Although the Customs Service will be shifted to the Homeland Security Department, the Ways and Means Committee drafted that part of the bill to make clear that the Treasury Department-over which it has jurisdiction-"retains authority" over the collection of revenues by the Customs Service, said a Ways and Means spokeswoman.

Adding a further complication is pressure from the Bush administration to limit the number of committees and subcommittees before which the new Homeland Security secretary must testify.

In testimony last week before the House Armed Services Committee, former GOP Virginia Gov. James Gilmore-who chairs an advisory panel to assess the nation's response to terrorism-urged "a focal point in the Congress for the administration to present its strategy and supporting plans."

As inevitably is the case in Congress, questions of committee turf are linked to who will hold the gavel. Although Weldon said he did not offer his proposal because of personal interest in chairing a new committee, he gave ample reasons why he would be suited for the job.

"These are my issues," said Weldon, a senior member of the Armed Services Committee and the founder of the congressional Fire and Emergency Services Caucus. Weldon unsuccessfully sought the Armed Services chairmanship in 2000, and next year will be the second ranking Republican on the panel after the incoming chairman, Rep. Duncan Hunter, R-Calif.

With its broad federal oversight, the House Government Reform Committee has obvious interest in the creation of a new panel. But its desire to protect its turf is complicated by the three-way contest to succeed Government Reform Chairman Dan Burton, R-Ind., who must step down because of chairmanship term limits.

The chief candidates are eight-term Rep. Christopher Shays, R-Conn., who has the most seniority on the Government Reform Committee, plus two challengers from Republican leadership ranks. They are Cox and National Republican Congressional Committee Chairman Tom Davis of Virginia.

"We haven't heard anything coming down the pipeline right now. Our basic answer is we just don't know," said a Government Reform spokesman of the homeland security jurisdiction issue.

In addition to the Judiciary and Ways and Means panel, leaders of the Transportation and Infrastructure Committee earlier voiced strong objections to shifting agencies-notably, the Coast Guard-now under its domain. A spokesman for that panel was not available Tuesday for comment.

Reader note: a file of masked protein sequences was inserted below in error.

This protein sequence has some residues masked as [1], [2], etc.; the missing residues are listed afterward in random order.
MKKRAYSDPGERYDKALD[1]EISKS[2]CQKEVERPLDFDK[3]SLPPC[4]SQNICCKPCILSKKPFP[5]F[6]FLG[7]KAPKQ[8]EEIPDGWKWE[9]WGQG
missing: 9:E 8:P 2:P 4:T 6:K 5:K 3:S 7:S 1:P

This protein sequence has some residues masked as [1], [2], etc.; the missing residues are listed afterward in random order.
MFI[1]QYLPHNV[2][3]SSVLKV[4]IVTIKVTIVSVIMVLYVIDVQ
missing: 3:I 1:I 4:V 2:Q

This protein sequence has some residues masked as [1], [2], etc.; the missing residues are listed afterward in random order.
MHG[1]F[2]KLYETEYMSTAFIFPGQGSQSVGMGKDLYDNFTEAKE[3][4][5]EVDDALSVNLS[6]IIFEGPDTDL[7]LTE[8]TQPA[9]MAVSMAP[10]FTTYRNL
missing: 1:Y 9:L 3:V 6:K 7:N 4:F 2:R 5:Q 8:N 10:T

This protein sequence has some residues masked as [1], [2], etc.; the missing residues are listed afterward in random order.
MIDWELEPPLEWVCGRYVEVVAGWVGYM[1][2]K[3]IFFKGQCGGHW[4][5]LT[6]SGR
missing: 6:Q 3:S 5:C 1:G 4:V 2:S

Likewise, House appropriators have yet to focus on whether they will create a new subcommittee with jurisdiction over the Homeland Security Department.

"I don't want to prejudge what we're going to do," said an Appropriations spokesman. "We haven't decided our preference yet."

The spokesman said it was possible the committee would "carve out" a new homeland security subpanel by eliminating one of the existing subcommittees. The District of Columbia Appropriations Subcommittee, for example, could be folded into one of the other subcommittees.

In the Senate, meanwhile, Governmental Affairs Committee members already are staking claim to jurisdiction over the department.

"There may have to be another appropriations subcommittee," but not a new authorizing committee, said incoming Senate Governmental Affairs Chairwoman Susan Collins, R-Maine.

Jurisdiction "should stay with Governmental Affairs," Collins said. "I don't think there's a dispute about that."

"The conversation needs to take place," said a Senate GOP leadership source, who observed, "Nobody likes losing jurisdiction-that's one thing you can count on around here."

But the source stressed that "this conversation hasn't started yet" among Senate Republicans.

Mark Wegner and Charlie Mitchell contributed to this report.